As a shareholder, you're an investor in a company, and your details are listed on the company's own share register, and on the Companies Register.
To raise money to start or grow, a company may issue shares. How those shares are arranged, and who holds them, is managed through share allocations.
Rights and responsibilities of shareholders
As a shareholder you:
- aren't responsible for, and don't participate in, the day-to-day management of the company (unless you have authority from the company to do so), and
- have the right to a percentage of any distribution or dividend paid to shareholders, based on how many shares you own.
Voting at company meetings
Shareholders generally have the right to cast 1 vote for every share they hold at company meetings. Issues voted on can include:
- appointing or removing directors or auditors
- adopting, altering or revoking the company's constitution
- approving a major transaction
- approving a long form amalgamation
- putting the company into liquidation
- closing the company.
If a company fails
If a company goes into receivership and you haven't yet paid for your shares in full, you may be forced to pay the balance owing for those shares.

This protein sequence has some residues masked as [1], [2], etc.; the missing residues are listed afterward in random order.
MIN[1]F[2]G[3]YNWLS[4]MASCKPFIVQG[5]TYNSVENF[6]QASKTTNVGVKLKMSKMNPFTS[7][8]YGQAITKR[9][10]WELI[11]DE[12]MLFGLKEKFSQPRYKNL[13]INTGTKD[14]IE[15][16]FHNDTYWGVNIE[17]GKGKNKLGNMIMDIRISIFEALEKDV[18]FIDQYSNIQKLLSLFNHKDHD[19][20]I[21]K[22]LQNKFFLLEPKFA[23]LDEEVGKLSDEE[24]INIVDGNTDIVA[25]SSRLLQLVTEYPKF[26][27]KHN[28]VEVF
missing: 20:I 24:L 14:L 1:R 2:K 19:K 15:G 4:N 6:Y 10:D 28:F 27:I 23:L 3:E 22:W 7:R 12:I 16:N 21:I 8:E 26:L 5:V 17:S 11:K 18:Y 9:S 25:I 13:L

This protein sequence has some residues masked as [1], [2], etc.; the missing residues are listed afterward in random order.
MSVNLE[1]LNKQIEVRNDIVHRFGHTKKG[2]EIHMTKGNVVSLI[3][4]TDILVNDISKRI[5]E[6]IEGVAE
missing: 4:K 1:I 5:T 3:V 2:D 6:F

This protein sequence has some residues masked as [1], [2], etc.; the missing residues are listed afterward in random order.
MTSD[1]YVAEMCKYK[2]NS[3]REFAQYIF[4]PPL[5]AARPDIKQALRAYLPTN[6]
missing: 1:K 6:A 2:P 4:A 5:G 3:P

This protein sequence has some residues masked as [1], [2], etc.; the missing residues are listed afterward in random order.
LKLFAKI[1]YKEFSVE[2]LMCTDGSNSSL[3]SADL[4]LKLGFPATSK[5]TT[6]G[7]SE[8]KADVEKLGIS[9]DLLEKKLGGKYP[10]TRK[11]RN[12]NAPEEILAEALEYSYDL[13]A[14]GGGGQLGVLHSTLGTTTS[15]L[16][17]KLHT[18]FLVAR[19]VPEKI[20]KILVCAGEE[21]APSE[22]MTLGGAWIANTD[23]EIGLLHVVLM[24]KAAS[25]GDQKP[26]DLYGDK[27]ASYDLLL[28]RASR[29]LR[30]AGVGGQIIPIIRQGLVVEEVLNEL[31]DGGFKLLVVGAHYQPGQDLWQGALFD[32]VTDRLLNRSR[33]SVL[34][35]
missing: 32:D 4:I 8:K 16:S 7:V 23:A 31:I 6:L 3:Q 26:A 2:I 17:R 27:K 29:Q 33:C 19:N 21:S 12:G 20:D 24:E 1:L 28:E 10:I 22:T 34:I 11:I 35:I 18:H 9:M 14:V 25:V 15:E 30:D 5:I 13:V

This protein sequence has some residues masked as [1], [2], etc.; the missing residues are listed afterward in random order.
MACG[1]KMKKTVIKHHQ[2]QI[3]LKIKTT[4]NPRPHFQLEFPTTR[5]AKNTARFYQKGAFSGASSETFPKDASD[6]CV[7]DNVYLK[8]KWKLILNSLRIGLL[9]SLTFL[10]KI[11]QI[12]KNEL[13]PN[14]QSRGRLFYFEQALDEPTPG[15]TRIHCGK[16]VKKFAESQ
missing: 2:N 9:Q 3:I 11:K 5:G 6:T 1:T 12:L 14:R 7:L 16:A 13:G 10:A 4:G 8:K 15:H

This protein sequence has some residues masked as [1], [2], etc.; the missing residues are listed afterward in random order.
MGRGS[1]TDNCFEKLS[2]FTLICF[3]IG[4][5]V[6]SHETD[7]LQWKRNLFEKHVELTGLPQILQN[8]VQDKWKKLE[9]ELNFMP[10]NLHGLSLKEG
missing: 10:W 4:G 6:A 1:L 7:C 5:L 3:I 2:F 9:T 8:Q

If a company goes into liquidation and sells its assets, you have the right to a proportion of the money that's raised from the sale, but only after creditors have been paid.
Every company must register details of its shares and shareholders on its own share register. Those details also appear on the Companies Register.
Get advice about buying shares
Investing in shares carries a level of risk. Information on the Sorted website may help you make an informed decision about buying shares.
All help topics
Before you start a company
Starting a company
Keeping company details up to date
Once your company is registered with the Companies Office, nominate who will have authority to file your annual returns, and update your name, address, constitution, director and shareholder details.See all 14 guides for Keeping company details up to date